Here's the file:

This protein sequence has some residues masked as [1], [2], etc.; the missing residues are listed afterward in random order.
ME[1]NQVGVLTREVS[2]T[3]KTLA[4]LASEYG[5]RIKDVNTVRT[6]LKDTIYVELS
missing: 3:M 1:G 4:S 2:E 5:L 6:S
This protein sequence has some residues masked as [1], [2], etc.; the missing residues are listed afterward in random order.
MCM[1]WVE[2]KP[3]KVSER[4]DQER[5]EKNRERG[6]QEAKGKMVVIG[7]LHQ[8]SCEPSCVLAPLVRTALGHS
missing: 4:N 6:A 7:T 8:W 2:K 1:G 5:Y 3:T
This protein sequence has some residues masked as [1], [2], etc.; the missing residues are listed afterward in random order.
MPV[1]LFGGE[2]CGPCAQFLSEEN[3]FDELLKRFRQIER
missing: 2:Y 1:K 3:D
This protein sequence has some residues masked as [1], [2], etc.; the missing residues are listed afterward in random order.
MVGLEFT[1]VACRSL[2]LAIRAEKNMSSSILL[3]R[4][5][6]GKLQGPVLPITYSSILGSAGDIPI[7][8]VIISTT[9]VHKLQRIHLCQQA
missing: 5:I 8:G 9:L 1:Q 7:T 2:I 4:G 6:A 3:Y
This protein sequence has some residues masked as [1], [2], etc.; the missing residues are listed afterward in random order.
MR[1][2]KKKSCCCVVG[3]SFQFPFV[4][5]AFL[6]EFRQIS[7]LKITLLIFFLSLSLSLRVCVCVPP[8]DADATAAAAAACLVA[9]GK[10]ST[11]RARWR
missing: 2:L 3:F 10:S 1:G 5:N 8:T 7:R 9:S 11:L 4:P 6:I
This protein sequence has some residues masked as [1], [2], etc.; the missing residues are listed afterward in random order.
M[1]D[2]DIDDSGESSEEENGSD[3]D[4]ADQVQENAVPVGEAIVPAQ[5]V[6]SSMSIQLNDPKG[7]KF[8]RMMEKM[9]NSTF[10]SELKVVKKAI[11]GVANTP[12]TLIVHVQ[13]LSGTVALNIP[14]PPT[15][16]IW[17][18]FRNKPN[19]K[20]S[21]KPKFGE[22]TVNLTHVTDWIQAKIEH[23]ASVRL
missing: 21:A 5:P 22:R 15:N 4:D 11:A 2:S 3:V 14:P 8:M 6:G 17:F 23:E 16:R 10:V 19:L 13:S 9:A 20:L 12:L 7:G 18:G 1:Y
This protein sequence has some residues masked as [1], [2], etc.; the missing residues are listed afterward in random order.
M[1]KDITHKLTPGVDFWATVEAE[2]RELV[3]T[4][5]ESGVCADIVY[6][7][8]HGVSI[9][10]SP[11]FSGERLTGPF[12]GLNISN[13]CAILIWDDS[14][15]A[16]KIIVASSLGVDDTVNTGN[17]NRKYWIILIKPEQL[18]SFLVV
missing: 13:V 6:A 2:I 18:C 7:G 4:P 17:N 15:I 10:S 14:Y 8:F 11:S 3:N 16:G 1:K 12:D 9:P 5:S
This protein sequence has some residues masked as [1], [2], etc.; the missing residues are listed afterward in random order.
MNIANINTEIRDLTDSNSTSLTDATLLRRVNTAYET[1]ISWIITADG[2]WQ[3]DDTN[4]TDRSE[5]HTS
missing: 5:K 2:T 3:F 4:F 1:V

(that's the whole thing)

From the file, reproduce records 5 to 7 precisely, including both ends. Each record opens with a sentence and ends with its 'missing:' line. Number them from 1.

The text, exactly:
This protein sequence has some residues masked as [1], [2], etc.; the missing residues are listed afterward in random order.
MR[1][2]KKKSCCCVVG[3]SFQFPFV[4][5]AFL[6]EFRQIS[7]LKITLLIFFLSLSLSLRVCVCVPP[8]DADATAAAAAACLVA[9]GK[10]ST[11]RARWR
missing: 2:L 3:F 10:S 1:G 5:N 8:T 7:R 9:S 11:L 4:P 6:I
This protein sequence has some residues masked as [1], [2], etc.; the missing residues are listed afterward in random order.
M[1]D[2]DIDDSGESSEEENGSD[3]D[4]ADQVQENAVPVGEAIVPAQ[5]V[6]SSMSIQLNDPKG[7]KF[8]RMMEKM[9]NSTF[10]SELKVVKKAI[11]GVANTP[12]TLIVHVQ[13]LSGTVALNIP[14]PPT[15][16]IW[17][18]FRNKPN[19]K[20]S[21]KPKFGE[22]TVNLTHVTDWIQAKIEH[23]ASVRL
missing: 21:A 5:P 22:R 15:N 4:D 11:A 2:S 3:V 14:P 8:M 6:G 17:F 23:E 16:R 10:V 19:L 13:S 9:A 20:L 12:L 7:G 18:G 1:Y
This protein sequence has some residues masked as [1], [2], etc.; the missing residues are listed afterward in random order.
M[1]KDITHKLTPGVDFWATVEAE[2]RELV[3]T[4][5]ESGVCADIVY[6][7][8]HGVSI[9][10]SP[11]FSGERLTGPF[12]GLNISN[13]CAILIWDDS[14][15]A[16]KIIVASSLGVDDTVNTGN[17]NRKYWIILIKPEQL[18]SFLVV
missing: 13:V 6:A 2:I 18:C 7:G 4:P 17:N 15:I 10:S 14:Y 8:F 11:S 3:N 16:G 1:K 12:D 9:P 5:S